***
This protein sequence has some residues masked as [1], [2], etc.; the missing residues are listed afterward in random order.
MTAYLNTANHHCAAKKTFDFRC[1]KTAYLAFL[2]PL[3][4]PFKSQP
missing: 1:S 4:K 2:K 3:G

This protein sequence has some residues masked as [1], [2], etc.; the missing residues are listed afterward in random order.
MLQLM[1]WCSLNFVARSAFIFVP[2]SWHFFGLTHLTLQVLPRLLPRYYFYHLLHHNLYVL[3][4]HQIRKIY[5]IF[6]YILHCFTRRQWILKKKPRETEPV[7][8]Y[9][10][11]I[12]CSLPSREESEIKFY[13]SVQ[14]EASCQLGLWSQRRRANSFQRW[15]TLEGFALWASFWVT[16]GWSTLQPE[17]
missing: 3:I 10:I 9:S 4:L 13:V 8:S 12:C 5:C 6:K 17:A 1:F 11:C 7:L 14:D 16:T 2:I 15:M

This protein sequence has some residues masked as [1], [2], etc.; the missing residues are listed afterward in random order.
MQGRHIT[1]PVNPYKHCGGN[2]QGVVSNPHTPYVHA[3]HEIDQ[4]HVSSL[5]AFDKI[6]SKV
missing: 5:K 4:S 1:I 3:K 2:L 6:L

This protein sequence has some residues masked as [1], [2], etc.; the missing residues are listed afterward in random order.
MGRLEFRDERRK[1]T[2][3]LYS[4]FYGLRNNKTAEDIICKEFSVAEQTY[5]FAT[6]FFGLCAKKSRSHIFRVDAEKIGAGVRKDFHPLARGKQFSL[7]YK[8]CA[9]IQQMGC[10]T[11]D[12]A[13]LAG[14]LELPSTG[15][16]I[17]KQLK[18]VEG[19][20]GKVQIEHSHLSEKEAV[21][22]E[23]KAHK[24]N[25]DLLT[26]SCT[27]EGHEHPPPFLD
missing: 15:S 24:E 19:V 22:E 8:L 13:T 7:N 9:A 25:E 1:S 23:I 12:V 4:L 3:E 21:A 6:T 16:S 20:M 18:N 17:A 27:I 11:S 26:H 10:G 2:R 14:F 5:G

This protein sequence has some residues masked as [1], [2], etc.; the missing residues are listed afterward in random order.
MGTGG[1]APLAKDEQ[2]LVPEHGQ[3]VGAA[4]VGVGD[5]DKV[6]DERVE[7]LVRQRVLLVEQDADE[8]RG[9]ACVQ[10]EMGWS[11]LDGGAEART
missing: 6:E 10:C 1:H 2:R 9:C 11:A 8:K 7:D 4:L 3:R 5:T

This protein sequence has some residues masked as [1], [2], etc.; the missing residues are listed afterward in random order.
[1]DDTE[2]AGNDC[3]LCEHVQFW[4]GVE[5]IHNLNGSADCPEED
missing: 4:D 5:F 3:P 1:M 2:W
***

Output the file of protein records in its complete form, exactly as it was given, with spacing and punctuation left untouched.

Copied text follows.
This protein sequence has some residues masked as [1], [2], etc.; the missing residues are listed afterward in random order.
MTAYLNTANHHCAAKKTFDFRC[1]KTAYLAFL[2]PL[3][4]PFKSQP
missing: 1:S 4:K 2:K 3:G

This protein sequence has some residues masked as [1], [2], etc.; the missing residues are listed afterward in random order.
MLQLM[1]WCSLNFVARSAFIFVP[2]SWHFFGLTHLTLQVLPRLLPRYYFYHLLHHNLYVL[3][4]HQIRKIY[5]IF[6]YILHCFTRRQWILKKKPRETEPV[7][8]Y[9][10][11]I[12]CSLPSREESEIKFY[13]SVQ[14]EASCQLGLWSQRRRANSFQRW[15]TLEGFALWASFWVT[16]GWSTLQPE[17]
missing: 3:I 10:I 9:S 4:L 13:V 8:S 12:C 5:C 6:K 17:A 1:F 11:C 7:L 14:D 16:T 2:I 15:M

This protein sequence has some residues masked as [1], [2], etc.; the missing residues are listed afterward in random order.
MQGRHIT[1]PVNPYKHCGGN[2]QGVVSNPHTPYVHA[3]HEIDQ[4]HVSSL[5]AFDKI[6]SKV
missing: 5:K 4:S 1:I 3:K 2:L 6:L

This protein sequence has some residues masked as [1], [2], etc.; the missing residues are listed afterward in random order.
MGRLEFRDERRK[1]T[2][3]LYS[4]FYGLRNNKTAEDIICKEFSVAEQTY[5]FAT[6]FFGLCAKKSRSHIFRVDAEKIGAGVRKDFHPLARGKQFSL[7]YK[8]CA[9]IQQMGC[10]T[11]D[12]A[13]LAG[14]LELPSTG[15][16]I[17]KQLK[18]VEG[19][20]GKVQIEHSHLSEKEAV[21][22]E[23]KAHK[24]N[25]DLLT[26]SCT[27]EGHEHPPPFLD
missing: 15:S 24:E 19:V 22:E 8:L 13:T 7:N 9:A 25:E 1:S 23:I 12:V 4:L 3:E 21:A 6:T 16:S 20:M 18:N 17:A 27:I 11:S 26:H 10:G 2:R 14:F 5:G

This protein sequence has some residues masked as [1], [2], etc.; the missing residues are listed afterward in random order.
MGTGG[1]APLAKDEQ[2]LVPEHGQ[3]VGAA[4]VGVGD[5]DKV[6]DERVE[7]LVRQRVLLVEQDADE[8]RG[9]ACVQ[10]EMGWS[11]LDGGAEART
missing: 6:E 10:C 1:H 2:R 9:C 11:A 8:K 7:D 4:L 3:R 5:T

This protein sequence has some residues masked as [1], [2], etc.; the missing residues are listed afterward in random order.
[1]DDTE[2]AGNDC[3]LCEHVQFW[4]GVE[5]IHNLNGSADCPEED
missing: 4:D 5:F 3:P 1:M 2:W